The Charlottesville 29

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Tag: Collaboration 29

Collaboration 29 Returns: the Beer Tribute to Charlottesville

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Last year, Reason Beer brewer Mark Fulton embarked upon an unusual project: brew a tribute to his hometown. Fulton grew up in Charlottesville, and after moving away and brewing at Maine Beer Company, he returned home in 2016 to launch a brewery with two childhood Charlottesville friends. Like many of us, Fulton loves the Charlottesville community, and the skilled brewer wanted to express that love the best way he knows how – with beer.

To emphasize the community nature of the project, Reason included local collaborators, including this website, The Charlottesville 29. In fact, Reason even named the beer for the site: Collaboration 29. Why The Charlottesville 29? Reason co-founder Jeff Raileanu explains the tie:

“First is the positivity and enthusiasm that The Charlottesville 29 brings to the local scene. No need for negative reviews or putting anyone down – there’s so much great stuff happening around Charlottesville that deserves to be celebrated, and that’s the focus. And the local focus is important to us too. All three of the business partners grew up in Charlottesville and it’s always been a special place to us. We couldn’t imagine being located anywhere else, and love being surrounded by some many great local producers. From the sustainably-raised meats and fruits and vegetables at the farmers market to an excellent maltster right here in town (fellow collaborator Murphy & Rude), there’s no need to go any farther afield. We also appreciate how The Charlottesville 29 tells a story. It’s not just a ‘best of’ list, it tells stories of the local scene, from farm to table, with fascinating looks into all of the passionate people who make it happen.”

 Indeed, the label for Collaboration 29 reads:

There’s a good reason we chose Charlottesville as the home for our brewery. We all grew up around here, and if you ask us, it’s just about the greatest little city in the world. This beer is a juicy, tropical love letter to our home town, brewed in partnership with The Charlottesville 29 and Murphy & Rude Malting Co.

Upon its release last May, Collaboration 29 was an instant hit, and not just for sentimentality. Beer drinkers loved it. First, a keg of Collaboration 29 was served at the Governor’s Executive Mansion. Then, it was named Best Hoppy Beer at a beer competition, winning blind tastings against giants like Bell’s, Stone, Ballast Point, Founder’s, and Sierra Nevada.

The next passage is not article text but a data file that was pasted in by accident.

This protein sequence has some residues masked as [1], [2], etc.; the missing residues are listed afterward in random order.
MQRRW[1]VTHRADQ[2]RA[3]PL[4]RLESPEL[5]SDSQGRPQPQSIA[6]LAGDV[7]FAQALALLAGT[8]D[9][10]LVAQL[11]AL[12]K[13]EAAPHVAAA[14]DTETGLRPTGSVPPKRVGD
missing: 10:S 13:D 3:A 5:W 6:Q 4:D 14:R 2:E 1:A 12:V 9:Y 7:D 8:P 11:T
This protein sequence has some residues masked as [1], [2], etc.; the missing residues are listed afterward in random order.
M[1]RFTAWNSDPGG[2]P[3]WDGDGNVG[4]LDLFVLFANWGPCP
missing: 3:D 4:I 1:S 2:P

Now, Collaboration 29 is back (and available in cans!). Wednesday May 15, from 6-8 pm, is the release party at Beer Run, where Collaboration 29 will be on the tasting table, along with Reason’s Hoppy Blonde, Prismism, and Inexorable. All of those plus Reason’s Saison will also be on tap.

Thank you, Reason, for including The Charlottesville 29 in this special project, and for celebrating Charlottesville in such a delicious way.

 

Collaboration 29 at the Governor’s Mansion

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People ask where they can find Collaboration 29, the new limited release IPA from Reason Beer for which demand has seemed to exceed supply. The answers are few. Beer Run, Kardinal Hall, Reason, and now . . . the Executive Mansion of the Governor of Virginia.

Home to Virginia’s governors since 1813, the Executive Mansion is the nation’s oldest governor residence. From its origins, the mansion boasted a separate cookhouse, smokehouse, and ice house, but it was not until 2014 that it added a kegerator, thanks to beer-loving Governor Terry McAuliffe, who then passed it to his successor. “Governor McAuliffe very generously donated the kegerator to the Executive Mansion,” said Governor Ralph Northam, “although it is probably no surprise that we are not getting quite as much use out of it as he did.” That said, the kegerator does not sit idle. “We continue to demonstrate Virginia’s commitment to the craft beverage industry by offering guests to the Mansion draft beer from a Virginia brewery,” said Northam.

As of today, that beer is Collaboration 29. A tribute to Charlottesville itself and named after The Charlottesville 29, Reason calls the beer a “a juicy, tropical love letter to our home town, brewed in partnership with Beer Run, Murphy & Rude, Kardinal Hall and The Charlottesville 29.” Governor Northam saw it as an ideal fit. “I like that this particular beer represents a collaboration among the men and women who work in the food and beverage scene that makes Charlottesville such a great place to live,” said Governor Northam.